This happened at the U20 World Cup a few days ago:
You saw that right.
Uruguayan midfielder and Real Madrid Castilla prospect Federico Valverde gave the Korean crowds in Daejeon who paid money to watch him play the good ol’ Asian eyes treatment.
Though he insists that it was a “tribute” to his agent, nicknamed “El Chino” (the Chinese), there’s no denying it was a culturally insensitive and plainly racist thing to do. The Uruguayan FA is rushing to his defense, saying that he’s done this celebration before, which honestly just makes it all the more unacceptable, while others are saying “he’s a Latino American, he doesn’t know better”, which serves merely as an enabler of casual racism. Keep it on your streets — don’t bring it on the international stage, where it is the ultimate form of disrespect to the host country and host fans.
My hot take: on this matter, there can be no excuses. No artistic interpretations, no cultural appropriations, no bullshit. This is racism in its simplest form. The player and the Uruguayan FA must be punished. (Though I cannot find the picture right now, multiple players in the dressing room snapped a team photo replicating Valverde’s stupid celebration.)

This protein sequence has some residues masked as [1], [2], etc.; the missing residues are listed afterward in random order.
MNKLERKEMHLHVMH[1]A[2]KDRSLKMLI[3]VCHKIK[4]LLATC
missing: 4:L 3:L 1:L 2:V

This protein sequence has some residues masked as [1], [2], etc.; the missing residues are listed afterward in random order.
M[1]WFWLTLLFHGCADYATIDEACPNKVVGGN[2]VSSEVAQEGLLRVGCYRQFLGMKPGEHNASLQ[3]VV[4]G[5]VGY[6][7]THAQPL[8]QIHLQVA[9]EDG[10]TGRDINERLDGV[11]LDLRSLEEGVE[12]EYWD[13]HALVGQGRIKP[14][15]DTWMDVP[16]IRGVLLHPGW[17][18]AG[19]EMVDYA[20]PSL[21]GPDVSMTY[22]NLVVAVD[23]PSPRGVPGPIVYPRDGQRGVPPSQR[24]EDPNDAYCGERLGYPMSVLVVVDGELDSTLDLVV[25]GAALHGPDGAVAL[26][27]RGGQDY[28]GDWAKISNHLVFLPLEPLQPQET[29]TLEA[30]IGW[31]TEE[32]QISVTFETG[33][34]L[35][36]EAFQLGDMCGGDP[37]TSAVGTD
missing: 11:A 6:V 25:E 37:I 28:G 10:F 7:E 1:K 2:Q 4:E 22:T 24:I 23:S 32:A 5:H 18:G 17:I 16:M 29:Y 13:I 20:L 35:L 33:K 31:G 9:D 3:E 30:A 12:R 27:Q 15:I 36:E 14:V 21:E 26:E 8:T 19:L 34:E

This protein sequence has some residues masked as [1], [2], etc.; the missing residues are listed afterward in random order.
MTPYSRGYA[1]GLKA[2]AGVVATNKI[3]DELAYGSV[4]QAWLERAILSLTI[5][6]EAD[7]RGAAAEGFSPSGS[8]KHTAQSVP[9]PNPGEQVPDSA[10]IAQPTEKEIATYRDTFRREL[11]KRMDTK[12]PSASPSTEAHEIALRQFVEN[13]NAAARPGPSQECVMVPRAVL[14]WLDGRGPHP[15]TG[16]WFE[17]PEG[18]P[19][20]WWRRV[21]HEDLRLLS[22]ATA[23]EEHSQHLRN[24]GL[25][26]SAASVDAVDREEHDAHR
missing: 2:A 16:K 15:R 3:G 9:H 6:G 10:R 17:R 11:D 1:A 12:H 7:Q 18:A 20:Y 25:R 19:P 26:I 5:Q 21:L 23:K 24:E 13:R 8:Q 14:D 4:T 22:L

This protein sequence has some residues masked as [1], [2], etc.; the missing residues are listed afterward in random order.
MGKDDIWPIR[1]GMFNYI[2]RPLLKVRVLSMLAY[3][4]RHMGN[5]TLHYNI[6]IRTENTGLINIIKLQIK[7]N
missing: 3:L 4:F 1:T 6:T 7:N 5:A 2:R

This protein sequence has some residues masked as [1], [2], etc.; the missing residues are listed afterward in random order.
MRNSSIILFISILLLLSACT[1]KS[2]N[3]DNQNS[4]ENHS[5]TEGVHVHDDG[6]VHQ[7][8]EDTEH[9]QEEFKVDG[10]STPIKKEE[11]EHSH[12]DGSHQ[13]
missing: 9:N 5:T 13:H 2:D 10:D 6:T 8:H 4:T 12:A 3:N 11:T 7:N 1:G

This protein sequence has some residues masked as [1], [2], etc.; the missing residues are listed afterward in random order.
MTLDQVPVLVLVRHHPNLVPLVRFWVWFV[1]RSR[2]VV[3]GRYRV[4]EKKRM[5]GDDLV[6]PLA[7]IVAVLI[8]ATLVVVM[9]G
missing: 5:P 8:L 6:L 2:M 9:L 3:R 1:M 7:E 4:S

FIFA often talks the talk when it comes to racism and discrimination in the football stadium, and yet they are the very incarnation of a basket of contradictions. They claim that English and Scottish players wearing a poppy sticker on Remembrance Sunday is too political, and yet they turn a blind eye to the Japanese Imperial war flag brandished in stadiums across the world. The poppy, they say, brings politics into football, but they sit on their hands and refuse to liken the banned Swastika to the Imperial battle flag brandished by Japanese armies during their harrowing occupation of Manchuria and Korea.
But this isn’t murky politics. This is racist, clear as day. FIFA says they do not tolerate Russian fans making monkey noises at black-skinned players. Then don’t tolerate an Uruguayan player making Asian eyes in Daejeon. Walk the walk, FIFA. It’s your move.